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How to Find an Existing Logical File Key

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Logical files are one of the features of DB2/400 that make it so powerful. They’re so easy to create that make databases are cluttered with unnecessary logical files. Use this handy utility to find an existing access path when you need one.

Recently, I was working on a project when I came across a physical file that had 40 dependent logical files. Forty! This got my curiosity going, so I started looking at the keys to the various logical files, and I discovered that several of them were duplicates of each other. I know that, right now, you’re either wondering how this could possibly happen or nodding your head in complete understanding. Well, our shop is lean and mean, which means we have no database administrator to control the addition of logical files. And, like most other shops, we have had our share of “come-and-go” contract programmers. You can probably see where I’m going with this: Inexperienced or hasty programmers might create a logical file without first checking to see if one already exists with the key they need.

This unnecessary duplication is a problem that can quickly multiply, and the result is a drain on performance, since each change to a record requires DB2/400 to maintain more and more access paths. The obvious solution is to look for the needed key in the existing logical files before creating a new one. But how do you convince your programmers to manually check 40 logical files for a particular key, especially if they are pressed for time? You could provide them with a quick, easy, and accurate utility to do the work for them. Our shop didn’t have such a utility, however, so I created one myself.

This utility, called Check Logicals (CHKLGL) combines basic CL commands with the power of API messaging, and the result is an automated file search that takes a fraction of the time that a manual search would take. (For the source code to this utility, see MC’s Web site at www.midrangecomputing.com/mc/99/01.) The programmer simply enters the name of a physical file, its library, and the appropriate key fields in the desired order. The program then displays the applicable logical file name, if one exists. If the physical file itself has the appropriate key list, that file name is displayed, and the logical files are not checked.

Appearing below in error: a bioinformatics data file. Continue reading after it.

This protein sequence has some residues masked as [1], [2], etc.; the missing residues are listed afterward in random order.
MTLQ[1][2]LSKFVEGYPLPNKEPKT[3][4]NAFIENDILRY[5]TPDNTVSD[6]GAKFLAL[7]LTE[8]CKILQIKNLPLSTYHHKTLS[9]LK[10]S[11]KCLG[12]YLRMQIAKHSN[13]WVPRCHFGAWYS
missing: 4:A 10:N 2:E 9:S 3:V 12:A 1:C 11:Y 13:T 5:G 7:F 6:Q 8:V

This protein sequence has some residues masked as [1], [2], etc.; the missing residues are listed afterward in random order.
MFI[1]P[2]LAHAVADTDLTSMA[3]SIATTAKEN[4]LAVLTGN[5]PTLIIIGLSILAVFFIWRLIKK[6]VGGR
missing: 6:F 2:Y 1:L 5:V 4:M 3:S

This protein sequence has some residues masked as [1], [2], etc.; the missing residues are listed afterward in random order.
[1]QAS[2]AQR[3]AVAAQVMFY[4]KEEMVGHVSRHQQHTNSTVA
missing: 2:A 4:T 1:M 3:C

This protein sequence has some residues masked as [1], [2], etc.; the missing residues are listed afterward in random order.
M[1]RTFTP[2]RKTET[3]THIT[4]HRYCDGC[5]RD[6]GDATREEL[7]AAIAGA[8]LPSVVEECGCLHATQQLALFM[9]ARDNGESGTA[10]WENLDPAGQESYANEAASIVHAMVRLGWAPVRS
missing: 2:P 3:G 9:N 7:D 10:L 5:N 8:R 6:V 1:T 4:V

The display file is simple enough. It collects the physical file name, the library where it resides, and the fields required for the file key. I have allowed for 10 key fields. The display file uses the Cursor Location (CSRLOC) keyword to position the cursor on fields in error without using indicators. I use a basic line-24 message subfile to display error and information messages to the programmer. I have enabled F3 to exit the program and F5 to refresh the screen, and an indicator is set to protect the input fields when the results are displayed. I have also enabled Help, which I have written in the User Interface Manager (UIM) panels. The Help panels are included on MC’s Web site for review but will not be discussed in this article.

You will need to create source for three logical files. These files will be based on the output from the following three commands that will run in the CL modules. Each logical file name is a combination of the command, Q for library QTEMP, and L for logical file.